• Kevin – I realize I am getting dangerously close to “who the hell CARES?!?” territory but I have to ask – when the East Germans refurbished these StGs, were they still chambered for 7.92 Kurz or was there a switch to 7.62×39? This stuff fascinates me – thanks to everyone for indulging my quest for absurdly obscure information!

  7. My impression is that this may be part of game making them look under equipped and therefore sort of harmless. In reality I saw them (in field snapshots) equipped with real up-to-date portable missiles, equivalent to modern army’s inventories. Also, their skills are believed to be superior, honed on battlefields elsewhere (in Libya, just prior to this).

    As this may be part of see-to-believe as anything else in this world, nothing ought to be taken from phrase “necessity – mother of invention”. It’s cute.

  8. A 30,000 dollar rifle being fired by a man who will probably never make that much in his life time. Wars a funny thing.

    • A $30,000 rifle in the USA, but a $3000 rifle in EU and maybe a $300 rifle in Syria ; it’s just supply and demand.

  9. Note to the second photo:
    The development of computers owe more to artillery problems – the Rangekeepers used on warships were electromechanical computers, one of the reason to build ENIAC was to calculate artillery firing tables. Now descendant of this machines is used to solve this same problems as their ancestors.

    • Good subject to talk about. I came first to touch with this technology on WWII Yorktown parked at Patriots point in Charleston SC. Would you have some lead to more information? Thanks.

    • The first digital computer network of any size was used by the US for continental air defense and was called SAGE, the Semi Automatic Ground Environment. It was developed by MITRE Corporation, a Federally Funded Research and Development Corporation (FFRDC), and that was the basis of MITREs subsequent success in three domains: air defense (and space defense), computer networking, and integrated air traffic control systems.

      • Many of the “Century”-series of airborne manned interceptors, such as the F-102 Delta Dagger and the later F-106 Delta Dart, were integrated directly with SAGE. The creation of SAGE under the pressures of the Cold War for defence of the Continental United States is an entirely intriguing piece of history in itself.

  10. Beauty as well a rarity .. is in the eye of the beholder, as the old saying I BELIEVE GOES .. one mans junk .. another mans treasure (you get the idea) to them it is just an old weapon.

    Try not no get caught up in names when assessing by generalizing forces. We tend to put a title and generalize everything; Guerilla, Rebel, Insurgent, Terrorist, Revolution, Insurgency, Internal Defense etc. Each group can and have at any given moment evolved or devolved. There are at times in fact little commonality even within organizations. Some “insurgent” elements are adept at demolitions while other “insurgent” elements only manage to blow themselves up due to a basic lack of expertise or mental equity.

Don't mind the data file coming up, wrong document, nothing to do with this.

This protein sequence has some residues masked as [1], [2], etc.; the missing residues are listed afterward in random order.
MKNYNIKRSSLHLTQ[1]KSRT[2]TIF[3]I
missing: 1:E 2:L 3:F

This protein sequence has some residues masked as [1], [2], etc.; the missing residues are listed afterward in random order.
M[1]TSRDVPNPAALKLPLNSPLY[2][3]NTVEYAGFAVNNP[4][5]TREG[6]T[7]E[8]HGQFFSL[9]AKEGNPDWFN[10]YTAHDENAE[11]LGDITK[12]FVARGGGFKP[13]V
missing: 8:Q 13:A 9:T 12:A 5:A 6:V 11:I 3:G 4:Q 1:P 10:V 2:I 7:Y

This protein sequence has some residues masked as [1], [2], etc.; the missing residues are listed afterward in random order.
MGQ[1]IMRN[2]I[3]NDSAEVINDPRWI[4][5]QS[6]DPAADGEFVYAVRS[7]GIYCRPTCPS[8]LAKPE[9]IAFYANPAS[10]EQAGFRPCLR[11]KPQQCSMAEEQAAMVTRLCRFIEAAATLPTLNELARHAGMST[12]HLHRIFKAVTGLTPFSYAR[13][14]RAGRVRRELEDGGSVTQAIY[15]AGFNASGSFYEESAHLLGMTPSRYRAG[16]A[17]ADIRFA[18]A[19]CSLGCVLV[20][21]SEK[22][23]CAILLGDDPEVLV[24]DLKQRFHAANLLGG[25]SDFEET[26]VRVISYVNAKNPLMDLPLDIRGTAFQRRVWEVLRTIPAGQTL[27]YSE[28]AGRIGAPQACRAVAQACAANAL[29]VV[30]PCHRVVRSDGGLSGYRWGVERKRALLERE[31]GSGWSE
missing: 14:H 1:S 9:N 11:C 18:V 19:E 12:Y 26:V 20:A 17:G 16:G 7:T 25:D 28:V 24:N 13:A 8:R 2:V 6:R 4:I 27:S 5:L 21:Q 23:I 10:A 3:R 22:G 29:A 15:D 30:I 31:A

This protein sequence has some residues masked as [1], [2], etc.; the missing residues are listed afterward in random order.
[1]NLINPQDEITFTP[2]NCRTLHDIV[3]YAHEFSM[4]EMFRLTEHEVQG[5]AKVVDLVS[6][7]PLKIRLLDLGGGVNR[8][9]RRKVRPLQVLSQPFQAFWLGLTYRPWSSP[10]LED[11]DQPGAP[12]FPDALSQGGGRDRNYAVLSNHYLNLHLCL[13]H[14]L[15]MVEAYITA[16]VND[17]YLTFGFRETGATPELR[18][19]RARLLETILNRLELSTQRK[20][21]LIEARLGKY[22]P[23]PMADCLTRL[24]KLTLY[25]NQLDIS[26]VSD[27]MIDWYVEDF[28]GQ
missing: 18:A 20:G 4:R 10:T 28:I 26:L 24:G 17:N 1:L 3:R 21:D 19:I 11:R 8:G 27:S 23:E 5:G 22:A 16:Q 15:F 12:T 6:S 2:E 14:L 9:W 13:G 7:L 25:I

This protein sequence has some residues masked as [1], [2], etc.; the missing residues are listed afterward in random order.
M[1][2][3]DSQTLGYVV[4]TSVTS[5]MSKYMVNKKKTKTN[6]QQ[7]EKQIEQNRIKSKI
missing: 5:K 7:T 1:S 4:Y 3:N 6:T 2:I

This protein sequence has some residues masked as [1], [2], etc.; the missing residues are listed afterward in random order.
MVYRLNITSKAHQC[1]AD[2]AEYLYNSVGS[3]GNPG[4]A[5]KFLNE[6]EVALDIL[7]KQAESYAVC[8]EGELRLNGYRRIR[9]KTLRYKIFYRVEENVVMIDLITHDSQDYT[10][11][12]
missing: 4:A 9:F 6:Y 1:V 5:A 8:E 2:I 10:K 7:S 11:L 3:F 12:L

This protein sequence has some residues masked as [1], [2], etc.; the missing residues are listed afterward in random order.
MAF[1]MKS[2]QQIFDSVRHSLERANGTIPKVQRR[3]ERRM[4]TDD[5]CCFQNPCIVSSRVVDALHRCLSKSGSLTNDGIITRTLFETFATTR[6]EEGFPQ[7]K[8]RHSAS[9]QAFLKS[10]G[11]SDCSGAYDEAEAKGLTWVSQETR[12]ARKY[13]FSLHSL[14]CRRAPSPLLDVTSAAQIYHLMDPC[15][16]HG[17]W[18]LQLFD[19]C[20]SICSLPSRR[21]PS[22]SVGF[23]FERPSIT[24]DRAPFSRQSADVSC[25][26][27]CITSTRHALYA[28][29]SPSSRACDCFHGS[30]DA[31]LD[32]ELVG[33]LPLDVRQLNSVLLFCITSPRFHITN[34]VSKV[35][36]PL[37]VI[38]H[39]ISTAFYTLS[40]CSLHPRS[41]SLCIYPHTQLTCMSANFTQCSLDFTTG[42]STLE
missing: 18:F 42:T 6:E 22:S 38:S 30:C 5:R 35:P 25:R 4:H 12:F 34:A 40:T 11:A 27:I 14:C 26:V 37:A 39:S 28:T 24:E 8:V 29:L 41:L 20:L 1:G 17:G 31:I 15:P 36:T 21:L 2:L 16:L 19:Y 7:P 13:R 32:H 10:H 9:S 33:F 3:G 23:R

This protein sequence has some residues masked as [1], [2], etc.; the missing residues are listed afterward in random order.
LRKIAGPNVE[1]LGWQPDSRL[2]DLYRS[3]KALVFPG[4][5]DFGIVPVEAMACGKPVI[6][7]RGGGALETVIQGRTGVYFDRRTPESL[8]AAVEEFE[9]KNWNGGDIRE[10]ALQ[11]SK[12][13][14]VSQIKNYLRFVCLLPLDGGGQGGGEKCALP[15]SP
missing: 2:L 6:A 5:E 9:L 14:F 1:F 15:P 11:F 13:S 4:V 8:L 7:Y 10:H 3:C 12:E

Every “military” organization throughout history has been divided into the well trained and educated “specialists” and the “bush beaters”. In mass look and the Russian and Chinese Armies.

    • You’ve summed up several of the complexities pertaining to the civil war in Syria ( and in many other places ) very well. I also agree about the constantly-evolving dynamics, which often confuse outside observers to no end. To understand these dynamics, one has to constantly and consistently track in detail all factors and parties involved in a given situation. This takes a lot of effort, commitment and resources, not to mention the hazards of direct exposure. Few reporting organizations are prepared to go to such lengths nowadays, so we are left with news summaries and analyses that either tend to be black and white, incomplete or both. Either way, the picture as supplied to the general public becomes over-simplified and inaccurate, giving rise to the temptation to use the “labels” you mentioned.

      • Hi Earl, great to see you commenting. Yes .. it has always seemed to me we (westerners) have a absolute fear of being confused by a lot facts! And Lord help, that we must “do a detail study you say”, or “examine in detail” !!! No we just want to get the “summarized” version. National relationships are complex, and sub-national even more so and when ethnic preconditioned prejudices are overlaid; well .. it is not, and never will be, a “Simple matter …. ” of as we would like it to be. Isn’t it Strange Earl how those “spectators” to an affair always think they know exactly what those involved should certainly know and do! This has certainly been the case for me while doing a bit of as by dear wife on one occasion, called my deployments “sneaking and hiding”! //